EXAMPLE 1

The selective plugging of the more water permeable channels of a permeable formation by one preferred prior art method is illustrated in the following laboratory test. A synthetic core of Nevada No. 135 sandstone having a diameter of 2 inches, a length of 36 inches and a pore volume of 410 milliliters (mls.) is mounted in a horizontal position in a conventional core holder and saturated with an aqueous brine containing 2.8 weight percent sodium chloride, 0.3 weight percent calcium chloride and 0.1 weight percent magnesium chloride. There is sequentially injected into the core: (1) 300 mls. of the previously described aqueous brine at a pressure differential of 10 pounds per square inch (psi); (2) 100 mls. of a first slug of an aqueous solution containing 500 ppm sodium chloride and 6 weight percent ammonium sulfate at 10 psi; (3) 20 mls. water spacer at 10 psi; (4) 200 mls. of an aqueous solution containing 500 ppm sodium chloride and 9 weight percent sodium silicate solution at 10 psi; (5) 20 mls. water spacer at 10 psi; (6) 130 mls. of a second slug of an aqueous solution containing 500 ppm sodium chloride and 6 weight percent ammonium sulfate at 10 psi; (7) less than 5 mls. water spacer at 10 psi; (8) less than 5 mls. water spacer at 20 psi; (9) less than 5 mls. water spacer at 30 psi; (10) less than 5 mls. water spacer at 40 psi, and (11) less than 5 mls. water spacer at 50 psi. The sodium silicate solution used above is an aqueous commercial sodium silicate containing about 37.6 weight percent sodium silicate and having a silica to sodium oxide (SiO2 /Na2 O) ratio of 3.22 marketed by Philadelphia Quartz Company under the designation N-grade sodium silicate solution.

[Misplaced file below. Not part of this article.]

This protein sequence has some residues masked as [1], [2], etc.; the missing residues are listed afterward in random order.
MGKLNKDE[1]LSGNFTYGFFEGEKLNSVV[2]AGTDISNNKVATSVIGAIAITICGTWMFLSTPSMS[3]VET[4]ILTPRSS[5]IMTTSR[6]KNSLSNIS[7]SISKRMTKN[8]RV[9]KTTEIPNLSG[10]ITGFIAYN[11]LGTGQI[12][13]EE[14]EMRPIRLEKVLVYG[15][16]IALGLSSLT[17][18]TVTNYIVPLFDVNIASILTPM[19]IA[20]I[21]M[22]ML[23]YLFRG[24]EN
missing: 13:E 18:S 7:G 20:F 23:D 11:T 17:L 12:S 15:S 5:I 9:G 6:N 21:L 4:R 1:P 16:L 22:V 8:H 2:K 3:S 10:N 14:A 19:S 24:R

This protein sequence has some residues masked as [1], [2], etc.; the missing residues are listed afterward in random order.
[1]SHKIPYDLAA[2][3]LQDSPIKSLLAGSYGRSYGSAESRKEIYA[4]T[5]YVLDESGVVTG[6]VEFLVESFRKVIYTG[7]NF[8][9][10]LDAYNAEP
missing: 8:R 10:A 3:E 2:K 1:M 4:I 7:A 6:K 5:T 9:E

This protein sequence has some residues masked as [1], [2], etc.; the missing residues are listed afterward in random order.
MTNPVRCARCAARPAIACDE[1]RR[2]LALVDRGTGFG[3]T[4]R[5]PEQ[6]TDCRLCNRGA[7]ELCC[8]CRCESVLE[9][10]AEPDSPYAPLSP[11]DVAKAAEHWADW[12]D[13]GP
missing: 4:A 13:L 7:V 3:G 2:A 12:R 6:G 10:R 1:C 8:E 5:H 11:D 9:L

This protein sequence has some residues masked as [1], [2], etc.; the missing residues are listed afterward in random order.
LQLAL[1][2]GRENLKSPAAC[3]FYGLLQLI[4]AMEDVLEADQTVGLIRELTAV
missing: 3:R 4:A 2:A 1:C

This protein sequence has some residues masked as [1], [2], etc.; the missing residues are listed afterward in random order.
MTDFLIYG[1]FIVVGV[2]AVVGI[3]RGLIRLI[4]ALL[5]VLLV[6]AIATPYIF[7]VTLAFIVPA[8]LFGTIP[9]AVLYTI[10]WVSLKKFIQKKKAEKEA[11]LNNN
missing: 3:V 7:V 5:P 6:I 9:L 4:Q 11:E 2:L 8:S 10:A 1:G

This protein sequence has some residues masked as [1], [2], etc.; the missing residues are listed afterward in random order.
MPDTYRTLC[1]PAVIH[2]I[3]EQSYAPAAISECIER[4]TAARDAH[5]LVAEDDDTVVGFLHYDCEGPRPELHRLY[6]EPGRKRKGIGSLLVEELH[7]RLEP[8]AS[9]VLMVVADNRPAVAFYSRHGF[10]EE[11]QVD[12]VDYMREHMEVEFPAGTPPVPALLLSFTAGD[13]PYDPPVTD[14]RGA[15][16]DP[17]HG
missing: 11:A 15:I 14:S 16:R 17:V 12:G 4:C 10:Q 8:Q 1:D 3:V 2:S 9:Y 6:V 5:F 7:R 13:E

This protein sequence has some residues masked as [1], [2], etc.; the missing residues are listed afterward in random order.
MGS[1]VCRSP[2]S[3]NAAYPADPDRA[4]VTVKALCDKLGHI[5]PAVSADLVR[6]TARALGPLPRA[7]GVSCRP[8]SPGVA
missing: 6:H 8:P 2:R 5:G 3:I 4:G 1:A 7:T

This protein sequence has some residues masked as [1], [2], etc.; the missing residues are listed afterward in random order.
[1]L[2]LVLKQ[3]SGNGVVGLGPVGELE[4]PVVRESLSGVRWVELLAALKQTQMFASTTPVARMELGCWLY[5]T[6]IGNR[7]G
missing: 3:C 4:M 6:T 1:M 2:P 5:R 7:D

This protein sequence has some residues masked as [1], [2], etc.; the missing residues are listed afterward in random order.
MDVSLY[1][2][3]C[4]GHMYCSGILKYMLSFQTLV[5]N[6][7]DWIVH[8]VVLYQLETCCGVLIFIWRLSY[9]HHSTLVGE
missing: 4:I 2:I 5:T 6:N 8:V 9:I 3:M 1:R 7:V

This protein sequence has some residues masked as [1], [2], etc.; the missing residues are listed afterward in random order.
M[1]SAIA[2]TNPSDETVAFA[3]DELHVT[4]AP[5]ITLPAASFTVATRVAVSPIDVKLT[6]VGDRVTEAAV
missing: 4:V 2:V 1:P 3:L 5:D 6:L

The results of these tests are reported in the Table. It is noted that with this prior art method there is little decrease in flow rate; hence, little plugging, until the second slug of aqueous brine solution containing ammonium sulfate is injected. A firm plug forms at a differential pressure of 10 psi but the plug begins to move when a differential pressure of 20 to 50 psi is applied across the core.

EXAMPLE 2

This example illustrates one mode of carrying out the present invention. Example 1 is repeated except that the core has a pore volume of 420 mls. and the first slug of aqueous brine solution containing ammonium sulfate also contains 0.15 weight percent Calgon 454, a partially hydrolyzed polyacrylamide having between 16 and 20 percent of the carboxamide groups hydrolyzed to carboxyl groups and a molecular weight of from 5 to 10 million.

The results of this test are also reported in the Table. It is again noted that significant plugging of the core occurs only when the second slug of aqueous brine solution containing ammonium sulfate is injected into the core. The addition of polymer to the first slug of aqueous brine solution containing ammonium sulfate results in a substantially lower flow rate, hence a stronger plug.